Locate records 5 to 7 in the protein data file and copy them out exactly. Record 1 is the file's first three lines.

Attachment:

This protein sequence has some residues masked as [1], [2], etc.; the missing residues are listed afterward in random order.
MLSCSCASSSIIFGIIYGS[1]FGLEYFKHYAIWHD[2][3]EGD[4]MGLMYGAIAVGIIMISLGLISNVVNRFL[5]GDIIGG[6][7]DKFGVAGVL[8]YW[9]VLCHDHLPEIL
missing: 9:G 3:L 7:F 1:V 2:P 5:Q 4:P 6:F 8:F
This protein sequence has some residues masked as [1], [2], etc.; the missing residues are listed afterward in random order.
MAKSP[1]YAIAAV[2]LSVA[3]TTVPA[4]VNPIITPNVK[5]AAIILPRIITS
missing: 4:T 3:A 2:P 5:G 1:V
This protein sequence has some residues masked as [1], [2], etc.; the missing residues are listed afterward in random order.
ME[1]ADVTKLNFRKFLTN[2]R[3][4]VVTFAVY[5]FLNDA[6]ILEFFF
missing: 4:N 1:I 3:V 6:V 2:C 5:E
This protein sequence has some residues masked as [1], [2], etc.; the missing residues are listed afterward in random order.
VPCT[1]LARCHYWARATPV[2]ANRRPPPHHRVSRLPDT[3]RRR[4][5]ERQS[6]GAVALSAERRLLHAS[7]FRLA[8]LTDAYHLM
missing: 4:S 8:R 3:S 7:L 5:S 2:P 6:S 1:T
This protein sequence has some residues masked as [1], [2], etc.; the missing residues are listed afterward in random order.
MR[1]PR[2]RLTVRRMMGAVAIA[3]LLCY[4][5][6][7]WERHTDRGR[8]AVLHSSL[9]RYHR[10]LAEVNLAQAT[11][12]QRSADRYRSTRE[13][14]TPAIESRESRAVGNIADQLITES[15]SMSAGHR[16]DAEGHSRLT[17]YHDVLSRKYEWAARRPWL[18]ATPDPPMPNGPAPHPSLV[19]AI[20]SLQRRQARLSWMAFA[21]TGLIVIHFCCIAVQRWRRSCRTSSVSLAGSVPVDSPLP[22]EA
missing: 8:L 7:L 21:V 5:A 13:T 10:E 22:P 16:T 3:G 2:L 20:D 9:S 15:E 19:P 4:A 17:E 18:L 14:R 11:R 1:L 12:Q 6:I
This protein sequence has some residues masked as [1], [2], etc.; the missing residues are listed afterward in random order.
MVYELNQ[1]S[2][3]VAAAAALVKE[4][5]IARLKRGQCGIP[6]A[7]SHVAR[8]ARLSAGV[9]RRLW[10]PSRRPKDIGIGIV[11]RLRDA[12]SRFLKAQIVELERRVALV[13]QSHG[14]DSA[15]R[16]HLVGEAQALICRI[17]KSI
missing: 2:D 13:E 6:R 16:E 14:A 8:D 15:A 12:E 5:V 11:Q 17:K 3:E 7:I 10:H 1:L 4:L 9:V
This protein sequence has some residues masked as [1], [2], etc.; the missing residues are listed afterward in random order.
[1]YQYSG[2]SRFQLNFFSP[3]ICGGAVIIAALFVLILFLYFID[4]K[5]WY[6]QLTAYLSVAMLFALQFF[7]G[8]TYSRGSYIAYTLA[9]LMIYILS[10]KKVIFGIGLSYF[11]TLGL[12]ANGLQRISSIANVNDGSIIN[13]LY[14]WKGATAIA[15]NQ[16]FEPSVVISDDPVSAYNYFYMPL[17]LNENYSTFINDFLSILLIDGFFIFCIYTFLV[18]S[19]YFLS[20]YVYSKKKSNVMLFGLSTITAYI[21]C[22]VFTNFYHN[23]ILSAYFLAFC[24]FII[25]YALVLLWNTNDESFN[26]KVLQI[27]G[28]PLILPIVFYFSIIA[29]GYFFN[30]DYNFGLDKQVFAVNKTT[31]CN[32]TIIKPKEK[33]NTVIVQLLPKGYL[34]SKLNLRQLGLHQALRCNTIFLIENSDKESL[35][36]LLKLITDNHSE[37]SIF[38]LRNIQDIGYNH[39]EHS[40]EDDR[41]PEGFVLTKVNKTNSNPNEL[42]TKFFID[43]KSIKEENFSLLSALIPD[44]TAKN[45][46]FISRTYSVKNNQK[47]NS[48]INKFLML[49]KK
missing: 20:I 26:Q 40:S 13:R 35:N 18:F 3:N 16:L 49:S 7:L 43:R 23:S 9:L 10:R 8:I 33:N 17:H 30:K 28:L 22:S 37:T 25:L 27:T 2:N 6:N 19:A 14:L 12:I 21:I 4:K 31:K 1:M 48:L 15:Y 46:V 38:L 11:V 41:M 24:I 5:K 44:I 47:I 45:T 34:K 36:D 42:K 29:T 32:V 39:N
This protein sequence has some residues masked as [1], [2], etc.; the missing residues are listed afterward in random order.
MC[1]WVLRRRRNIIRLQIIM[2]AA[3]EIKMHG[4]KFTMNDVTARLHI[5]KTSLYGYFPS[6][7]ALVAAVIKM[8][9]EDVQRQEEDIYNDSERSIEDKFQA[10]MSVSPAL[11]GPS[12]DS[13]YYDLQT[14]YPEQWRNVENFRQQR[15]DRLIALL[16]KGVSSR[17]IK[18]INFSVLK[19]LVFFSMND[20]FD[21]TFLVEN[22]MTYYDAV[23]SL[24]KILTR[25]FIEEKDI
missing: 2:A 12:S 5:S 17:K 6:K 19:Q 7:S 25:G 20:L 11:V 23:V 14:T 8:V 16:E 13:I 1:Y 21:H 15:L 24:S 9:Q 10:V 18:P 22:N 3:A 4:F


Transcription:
This protein sequence has some residues masked as [1], [2], etc.; the missing residues are listed afterward in random order.
MR[1]PR[2]RLTVRRMMGAVAIA[3]LLCY[4][5][6][7]WERHTDRGR[8]AVLHSSL[9]RYHR[10]LAEVNLAQAT[11][12]QRSADRYRSTRE[13][14]TPAIESRESRAVGNIADQLITES[15]SMSAGHR[16]DAEGHSRLT[17]YHDVLSRKYEWAARRPWL[18]ATPDPPMPNGPAPHPSLV[19]AI[20]SLQRRQARLSWMAFA[21]TGLIVIHFCCIAVQRWRRSCRTSSVSLAGSVPVDSPLP[22]EA
missing: 8:L 7:L 21:V 5:A 13:T 10:E 22:P 16:T 3:G 2:L 20:D 9:S 15:E 19:P 4:A 17:E 18:L 14:R 11:R 1:L 12:Q 6:I
This protein sequence has some residues masked as [1], [2], etc.; the missing residues are listed afterward in random order.
MVYELNQ[1]S[2][3]VAAAAALVKE[4][5]IARLKRGQCGIP[6]A[7]SHVAR[8]ARLSAGV[9]RRLW[10]PSRRPKDIGIGIV[11]RLRDA[12]SRFLKAQIVELERRVALV[13]QSHG[14]DSA[15]R[16]HLVGEAQALICRI[17]KSI
missing: 2:D 13:E 6:R 16:E 14:A 8:D 15:A 12:E 5:V 11:Q 17:K 3:E 7:I 10:H 1:L 4:L 9:V
This protein sequence has some residues masked as [1], [2], etc.; the missing residues are listed afterward in random order.
[1]YQYSG[2]SRFQLNFFSP[3]ICGGAVIIAALFVLILFLYFID[4]K[5]WY[6]QLTAYLSVAMLFALQFF[7]G[8]TYSRGSYIAYTLA[9]LMIYILS[10]KKVIFGIGLSYF[11]TLGL[12]ANGLQRISSIANVNDGSIIN[13]LY[14]WKGATAIA[15]NQ[16]FEPSVVISDDPVSAYNYFYMPL[17]LNENYSTFINDFLSILLIDGFFIFCIYTFLV[18]S[19]YFLS[20]YVYSKKKSNVMLFGLSTITAYI[21]C[22]VFTNFYHN[23]ILSAYFLAFC[24]FII[25]YALVLLWNTNDESFN[26]KVLQI[27]G[28]PLILPIVFYFSIIA[29]GYFFN[30]DYNFGLDKQVFAVNKTT[31]CN[32]TIIKPKEK[33]NTVIVQLLPKGYL[34]SKLNLRQLGLHQALRCNTIFLIENSDKESL[35][36]LLKLITDNHSE[37]SIF[38]LRNIQDIGYNH[39]EHS[40]EDDR[41]PEGFVLTKVNKTNSNPNEL[42]TKFFID[43]KSIKEENFSLLSALIPD[44]TAKN[45][46]FISRTYSVKNNQK[47]NS[48]INKFLML[49]KK
missing: 20:I 26:Q 40:S 13:R 35:N 18:F 3:N 16:L 49:S 7:L 43:R 23:S 9:L 10:R 8:I 33:N 17:H 30:K 28:L 22:S 37:T 25:L 27:T 2:N 6:N 19:A 14:L 12:I 21:I 4:K 31:K 1:M 48:L 15:Y 46:V 38:L 11:V 41:M 24:I 5:K 44:I 47:I 45:T 34:K 36:D 42:K 29:T 32:V 39:N